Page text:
Still another object of this invention is to visually allow the child to get a better perspective of the actual logic behind arithmetic.

A further object of this invention is to allow a child to combine his visual, mechanical, and written arithmetic abilities simultaneously at his own desk in the classroom as the teacher is teaching arithmetic.

The above and other objects of this invention will become apparent to those skilled in the art after taking into consideration the following detailed description of the preferred embodiment of this invention taken together with the accompanying drawing in which:

FIG. 1 is a perspective view of the device;

FIG. 2 is a sectional view taken on line 2--2 of FIG. 1 showing a cross-sectional portion of a master control rod;

FIG. 3 is a sectional view taken on line 3--3 of FIG. 2;

FIG. 4 is a side elevational view of a vertical rod extending form the master control rod; and

FIG. 5 is a perspective view of the counting ring.

Referring in detail to the drawing, there is a housing 10 having a series of longitudinal slots 12 parallel to the sides of housing 10, an inclined longitudinal slot 14 in each side of housing 10 sloping upward toward the back thereof, a series of grooves 16 in the lower wall of slot 14 having longitudinal axes transverse with the plane within which the side of housing 10 lies, and an inclined front wall 18 sloping upward and backward toward the rear of housing 10 and having thereon a chalk board 20 with a chalk holder 22. A horizontal master control rod 24 having a length greater than that of housing 10 is inserted through each inclined slot 14 and is positioned within a groove 16 as desired, each groove 16 on one side of housing 10 corresponding with a groove 16 on the other side of housing 10. A series of vertical pegs 26 are spaced along rod 24 in such a manner that each peg 26 protrudes from a corresponding slot 12. Each peg 26 has a reduced bottom portion 28 which is inserted into a bore in rod 24 for vertically securing the peg.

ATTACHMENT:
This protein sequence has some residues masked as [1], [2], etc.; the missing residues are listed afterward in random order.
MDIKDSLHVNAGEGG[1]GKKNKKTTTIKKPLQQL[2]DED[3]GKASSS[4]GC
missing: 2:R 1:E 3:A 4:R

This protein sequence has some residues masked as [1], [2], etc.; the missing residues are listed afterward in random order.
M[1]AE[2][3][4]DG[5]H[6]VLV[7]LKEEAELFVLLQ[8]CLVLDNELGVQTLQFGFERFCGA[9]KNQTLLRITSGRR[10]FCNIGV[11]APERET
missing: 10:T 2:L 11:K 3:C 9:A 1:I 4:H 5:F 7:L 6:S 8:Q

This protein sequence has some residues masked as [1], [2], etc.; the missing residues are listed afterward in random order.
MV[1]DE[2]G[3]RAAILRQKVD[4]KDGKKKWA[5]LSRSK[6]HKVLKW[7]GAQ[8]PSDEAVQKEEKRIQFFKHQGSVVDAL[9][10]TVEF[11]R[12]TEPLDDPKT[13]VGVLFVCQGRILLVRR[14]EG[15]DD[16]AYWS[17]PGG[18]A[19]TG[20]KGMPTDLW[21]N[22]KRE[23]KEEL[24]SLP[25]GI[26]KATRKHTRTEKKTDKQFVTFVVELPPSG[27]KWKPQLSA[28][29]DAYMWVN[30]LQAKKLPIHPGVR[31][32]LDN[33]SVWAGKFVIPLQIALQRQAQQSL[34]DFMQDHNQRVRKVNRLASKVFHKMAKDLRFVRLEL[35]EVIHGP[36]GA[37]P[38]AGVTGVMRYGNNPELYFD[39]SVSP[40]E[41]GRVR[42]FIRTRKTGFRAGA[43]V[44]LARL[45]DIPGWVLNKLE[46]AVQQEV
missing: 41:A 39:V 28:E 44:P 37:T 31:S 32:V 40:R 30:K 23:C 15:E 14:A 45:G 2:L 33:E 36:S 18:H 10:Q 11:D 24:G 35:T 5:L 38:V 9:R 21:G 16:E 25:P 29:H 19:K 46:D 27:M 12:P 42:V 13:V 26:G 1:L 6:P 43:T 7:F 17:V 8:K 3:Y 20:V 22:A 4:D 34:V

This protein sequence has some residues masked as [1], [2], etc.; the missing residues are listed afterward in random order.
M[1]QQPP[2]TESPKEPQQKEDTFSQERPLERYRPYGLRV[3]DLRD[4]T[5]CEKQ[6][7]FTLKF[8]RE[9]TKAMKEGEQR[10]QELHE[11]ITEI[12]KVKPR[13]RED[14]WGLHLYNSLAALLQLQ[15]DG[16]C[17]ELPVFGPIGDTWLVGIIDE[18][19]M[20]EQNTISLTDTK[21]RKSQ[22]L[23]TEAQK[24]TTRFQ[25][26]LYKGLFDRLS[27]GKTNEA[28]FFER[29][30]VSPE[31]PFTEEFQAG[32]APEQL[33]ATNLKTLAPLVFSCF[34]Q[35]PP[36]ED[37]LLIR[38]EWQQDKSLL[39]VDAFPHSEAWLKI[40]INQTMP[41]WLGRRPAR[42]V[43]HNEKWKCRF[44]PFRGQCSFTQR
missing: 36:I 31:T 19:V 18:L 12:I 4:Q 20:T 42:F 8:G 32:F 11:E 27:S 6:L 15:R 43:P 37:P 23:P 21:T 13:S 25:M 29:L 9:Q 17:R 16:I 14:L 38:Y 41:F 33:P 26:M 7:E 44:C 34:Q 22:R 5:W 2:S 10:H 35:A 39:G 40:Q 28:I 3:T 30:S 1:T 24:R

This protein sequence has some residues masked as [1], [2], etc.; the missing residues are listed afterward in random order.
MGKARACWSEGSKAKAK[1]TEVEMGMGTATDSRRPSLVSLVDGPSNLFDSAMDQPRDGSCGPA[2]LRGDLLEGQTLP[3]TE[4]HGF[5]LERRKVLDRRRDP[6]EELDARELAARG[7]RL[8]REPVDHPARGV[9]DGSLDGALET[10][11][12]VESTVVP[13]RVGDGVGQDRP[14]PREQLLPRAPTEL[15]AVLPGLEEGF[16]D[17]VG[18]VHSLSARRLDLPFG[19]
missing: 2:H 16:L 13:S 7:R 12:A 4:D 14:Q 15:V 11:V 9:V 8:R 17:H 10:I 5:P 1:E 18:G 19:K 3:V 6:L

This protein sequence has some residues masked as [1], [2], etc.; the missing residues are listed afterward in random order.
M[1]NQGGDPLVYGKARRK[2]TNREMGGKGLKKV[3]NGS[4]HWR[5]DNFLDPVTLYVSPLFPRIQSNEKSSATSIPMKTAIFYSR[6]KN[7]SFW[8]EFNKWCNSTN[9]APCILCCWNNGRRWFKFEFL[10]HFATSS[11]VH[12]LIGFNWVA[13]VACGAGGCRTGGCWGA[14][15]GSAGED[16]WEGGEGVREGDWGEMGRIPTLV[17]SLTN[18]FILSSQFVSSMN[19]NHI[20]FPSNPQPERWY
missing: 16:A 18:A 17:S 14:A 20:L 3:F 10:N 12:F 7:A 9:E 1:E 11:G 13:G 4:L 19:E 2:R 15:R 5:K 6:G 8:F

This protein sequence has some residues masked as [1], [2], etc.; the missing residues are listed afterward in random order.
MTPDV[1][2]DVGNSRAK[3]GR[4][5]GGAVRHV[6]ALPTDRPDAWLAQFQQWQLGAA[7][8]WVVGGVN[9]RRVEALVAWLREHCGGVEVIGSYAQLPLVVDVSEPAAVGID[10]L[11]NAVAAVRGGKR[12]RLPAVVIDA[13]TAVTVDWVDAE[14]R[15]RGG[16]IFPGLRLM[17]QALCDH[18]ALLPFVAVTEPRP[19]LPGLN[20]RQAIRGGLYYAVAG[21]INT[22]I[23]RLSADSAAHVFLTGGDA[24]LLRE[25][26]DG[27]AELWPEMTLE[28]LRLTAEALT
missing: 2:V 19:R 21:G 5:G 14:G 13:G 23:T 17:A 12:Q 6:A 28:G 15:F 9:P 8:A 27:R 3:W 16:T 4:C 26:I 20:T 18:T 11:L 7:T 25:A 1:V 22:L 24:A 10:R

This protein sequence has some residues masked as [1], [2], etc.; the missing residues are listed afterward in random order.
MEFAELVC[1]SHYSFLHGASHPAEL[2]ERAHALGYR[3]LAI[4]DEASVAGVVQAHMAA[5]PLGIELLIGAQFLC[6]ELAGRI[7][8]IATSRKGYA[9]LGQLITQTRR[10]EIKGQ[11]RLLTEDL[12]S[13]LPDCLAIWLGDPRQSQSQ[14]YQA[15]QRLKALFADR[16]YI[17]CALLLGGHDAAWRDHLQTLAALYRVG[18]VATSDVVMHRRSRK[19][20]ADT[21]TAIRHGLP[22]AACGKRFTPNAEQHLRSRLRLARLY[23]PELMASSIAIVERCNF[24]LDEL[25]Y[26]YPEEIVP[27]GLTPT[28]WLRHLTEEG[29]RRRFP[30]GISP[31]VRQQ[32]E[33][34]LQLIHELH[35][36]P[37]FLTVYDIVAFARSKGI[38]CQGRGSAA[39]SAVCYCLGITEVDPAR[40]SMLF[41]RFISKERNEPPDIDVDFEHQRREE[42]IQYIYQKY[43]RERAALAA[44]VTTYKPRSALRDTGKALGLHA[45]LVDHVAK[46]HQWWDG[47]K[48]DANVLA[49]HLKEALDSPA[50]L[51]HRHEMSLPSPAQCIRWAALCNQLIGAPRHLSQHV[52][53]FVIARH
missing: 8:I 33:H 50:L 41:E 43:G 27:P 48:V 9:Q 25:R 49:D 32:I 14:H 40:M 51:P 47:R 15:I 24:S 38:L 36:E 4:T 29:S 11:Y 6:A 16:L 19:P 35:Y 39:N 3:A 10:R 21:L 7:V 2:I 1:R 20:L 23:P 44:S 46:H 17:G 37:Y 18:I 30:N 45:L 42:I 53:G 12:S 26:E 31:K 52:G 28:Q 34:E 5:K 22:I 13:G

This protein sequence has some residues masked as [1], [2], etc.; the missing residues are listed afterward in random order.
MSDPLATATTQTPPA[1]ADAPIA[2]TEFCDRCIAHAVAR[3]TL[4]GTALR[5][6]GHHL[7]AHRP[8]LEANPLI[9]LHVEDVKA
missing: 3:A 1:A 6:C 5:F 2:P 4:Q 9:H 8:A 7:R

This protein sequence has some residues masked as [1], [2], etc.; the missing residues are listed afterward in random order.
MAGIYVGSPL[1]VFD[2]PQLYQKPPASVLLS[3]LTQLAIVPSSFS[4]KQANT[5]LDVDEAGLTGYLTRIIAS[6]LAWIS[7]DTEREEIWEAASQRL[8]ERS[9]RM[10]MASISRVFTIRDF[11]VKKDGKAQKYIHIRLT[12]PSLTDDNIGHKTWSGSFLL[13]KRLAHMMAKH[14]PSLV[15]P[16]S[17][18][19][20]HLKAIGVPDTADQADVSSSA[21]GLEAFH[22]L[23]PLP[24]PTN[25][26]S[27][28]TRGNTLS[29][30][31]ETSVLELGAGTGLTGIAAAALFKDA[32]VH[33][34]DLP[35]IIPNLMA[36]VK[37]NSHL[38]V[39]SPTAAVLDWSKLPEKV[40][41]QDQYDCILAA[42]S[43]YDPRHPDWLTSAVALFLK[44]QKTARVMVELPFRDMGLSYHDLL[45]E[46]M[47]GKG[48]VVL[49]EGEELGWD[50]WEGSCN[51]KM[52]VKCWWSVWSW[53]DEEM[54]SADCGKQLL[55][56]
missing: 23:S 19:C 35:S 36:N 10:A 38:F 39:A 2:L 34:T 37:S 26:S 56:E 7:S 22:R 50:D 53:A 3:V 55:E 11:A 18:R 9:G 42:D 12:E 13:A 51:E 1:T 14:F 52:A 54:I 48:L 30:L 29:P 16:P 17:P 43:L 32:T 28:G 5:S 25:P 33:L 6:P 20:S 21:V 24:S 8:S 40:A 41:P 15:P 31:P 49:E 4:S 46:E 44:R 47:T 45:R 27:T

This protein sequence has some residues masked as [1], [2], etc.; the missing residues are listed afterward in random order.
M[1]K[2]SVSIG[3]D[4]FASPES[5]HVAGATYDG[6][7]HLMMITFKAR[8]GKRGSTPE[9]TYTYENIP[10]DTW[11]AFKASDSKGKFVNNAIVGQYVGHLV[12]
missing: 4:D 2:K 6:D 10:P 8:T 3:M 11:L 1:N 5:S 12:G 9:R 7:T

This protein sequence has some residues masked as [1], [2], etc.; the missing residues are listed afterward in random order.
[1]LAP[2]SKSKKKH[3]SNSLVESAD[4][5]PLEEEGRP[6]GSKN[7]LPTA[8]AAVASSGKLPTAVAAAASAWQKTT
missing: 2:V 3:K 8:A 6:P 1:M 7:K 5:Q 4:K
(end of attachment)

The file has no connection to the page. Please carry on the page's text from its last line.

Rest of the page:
A plurality of rings 40 having a hole 42 in the middle thereof slightly larger than the diameter of pegs 26 are adapted to be placed over pegs 26 during the place-value arithmetic learning process. The height of pegs 26 above the top of housing 10 and the number of rings 40 that can be placed over each peg 26 is adjusted by positioning rod 24 along inclined slot 14. The numerical indicia below each inclined slot 14 indicates the base of the place-value system in use. The system indicated then limits the number of rings 40 which can be placed on pegs 26. Thus, in FIG. 1, a total of seven rings 40 could be placed on each peg 26 since the indicia "8" indicates base eight. The device is a working game for other place-value system bases. For example, when rod 24 is in groove 16 over "10" the length or base of the first peg 26 above the top of housing 10 will only allow nine rings to fit over the peg to indicate one "ten." Thus, when the device is adjusted to the numeral base 10, the child learns that ten is 10, which is one on the tens peg and zero on the ones peg since the top surface of the ninth ring 40 on the ones peg will be flush with the top end of the peg.

While the preferred embodiment of this invention has been illustrated and described, it will be understood by those skilled in the art that various modifications and changes may be restored to without departing from the spirit and scope of the invention.